To Mezzy, being an educator feels like an extension of her work as a therapist. “Providing massage therapy is about teaching the client, it’s all about educating them [about] their bodies,” she said. “Being an educator is kind of the same thing, in that it inspires students to be the best they can be.”
Growing up in a family that included doctors, nurses and teachers, choosing a health care profession such as massage therapy seemed like “a natural flow,” said Vincent, who entered the massage field in 1981. “I felt drawn to the healing arts from a very young age,” she added.
Vincent is CEO and founder of the Ariana Institute, in Austin, Texas, which offers in-person and online continuing education courses. Vincent began offering massage therapy continuing education in 1999. A unique component of Vincent’s education is a 30-hour course focused on training massage therapy instructors, rooted in learning strategies and theories, understanding how to present classroom activities, lesson planning, mindfulness, assessments and classroom technology, among other topics.
“I feel that education is of tantamount importance, and specialized training is optimal in order to increase the quality of education in the massage profession,” Vincent told MASSAGE Magazine. “I wish I had a massage therapy instructor’s course when I first began teaching 16 years ago.”
To Vincent, the most rewarding aspect of being a massage educator comes when she hears from former students who are doing well in their chosen career path of massage therapy.
“I love receiving testimonials about the value of their massage therapy education,” Vincent said. “It expands my heart when I hear that my students are happy and successful.”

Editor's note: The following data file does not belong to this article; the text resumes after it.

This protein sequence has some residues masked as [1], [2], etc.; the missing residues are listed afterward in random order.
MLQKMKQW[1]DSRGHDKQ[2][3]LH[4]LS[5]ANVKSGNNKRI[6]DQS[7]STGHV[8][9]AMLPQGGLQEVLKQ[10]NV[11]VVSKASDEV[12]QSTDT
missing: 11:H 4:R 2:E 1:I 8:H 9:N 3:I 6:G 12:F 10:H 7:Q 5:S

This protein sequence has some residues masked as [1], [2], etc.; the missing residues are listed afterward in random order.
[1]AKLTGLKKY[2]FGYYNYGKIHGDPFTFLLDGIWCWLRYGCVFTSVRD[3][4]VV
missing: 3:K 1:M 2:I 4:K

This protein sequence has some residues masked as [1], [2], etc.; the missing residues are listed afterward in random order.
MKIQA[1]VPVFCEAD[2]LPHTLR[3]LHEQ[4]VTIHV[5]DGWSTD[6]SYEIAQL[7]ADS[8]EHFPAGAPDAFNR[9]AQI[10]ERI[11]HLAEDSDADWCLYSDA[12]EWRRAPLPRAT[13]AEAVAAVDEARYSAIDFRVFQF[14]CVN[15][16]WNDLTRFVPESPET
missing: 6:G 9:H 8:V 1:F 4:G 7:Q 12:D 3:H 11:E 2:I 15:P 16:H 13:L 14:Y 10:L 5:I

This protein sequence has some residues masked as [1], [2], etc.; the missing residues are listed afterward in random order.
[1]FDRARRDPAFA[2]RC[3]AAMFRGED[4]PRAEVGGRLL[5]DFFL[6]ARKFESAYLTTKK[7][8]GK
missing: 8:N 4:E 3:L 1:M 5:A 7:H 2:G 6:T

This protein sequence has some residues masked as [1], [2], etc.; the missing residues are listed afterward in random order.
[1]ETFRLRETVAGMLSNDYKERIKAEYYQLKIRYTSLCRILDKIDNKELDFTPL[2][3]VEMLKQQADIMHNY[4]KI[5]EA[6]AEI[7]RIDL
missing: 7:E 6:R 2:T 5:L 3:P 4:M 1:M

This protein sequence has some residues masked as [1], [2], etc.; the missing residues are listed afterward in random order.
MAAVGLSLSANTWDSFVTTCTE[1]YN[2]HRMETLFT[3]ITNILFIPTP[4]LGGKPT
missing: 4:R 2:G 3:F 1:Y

What’s Cooking for Massage Education
The AFMTE’s Professional Standards Committee is now working toward creation of a model teacher-training curriculum. Whitridge said the committee has created standards that it will present at the AFMTE’s 2015 Educational Congress, to be held July 21–28 in Minneapolis, Minnesota.
“We’ll get feedback from folks at the conference on how it all reads to them, and the team will go back and flesh out the standards,” Whitridge said. “The team will work for the next six months and then probably in January 2016 they’ll provide a call for comment.”
The congress, which was last held in 2013, is being co-sponsored this year by the Commission on Massage Therapy Accreditation, which accredits massage educational institutions and programs, and which Whitridge said will begin using the core competencies for massage therapy teachers as a component of its school accreditation standards in two to three years.
Even while all these plans are stirring, across the nation dedicated instructors continue to stand in front of the classroom and create educational materials, as they engage in the challenging work of teaching the massage therapists of the future.
Vincent and Mezzy both said they remain excited and inspired by their work.
Vincent said the most exciting aspect of the massage profession today compared with when she began is the evolution of technology—particularly the Internet and the professional connectivity it provides.
“The access to knowledge that contemporary therapists have is astounding, [and] I love being part of a high-tech, high-touch community focused on doing what is best for the world around them,” Vincent said.
For Mezzy, being a massage instructor brings priceless reward. “If I had to pick right now, I would choose teaching over seeing clients, because I like inspiring students more,” Mezzy said. “I make more money seeing clients, and you’d think you might go where the money goes—but I really, really enjoy sharing my knowledge with the students.”
When creating a high-quality massage education, dedication, heart and passion are surely key ingredients—and when they are combined with core educational competencies, the result is a recipe for the massage field’s future success.
About the Author
Karen Menehan is MASSAGE Magazine’s editor in chief. She has edited and written for additional publications and organizations, including Imagine Magazine, the Sacramento Bee newspaper and the LIVESTRONG Foundation.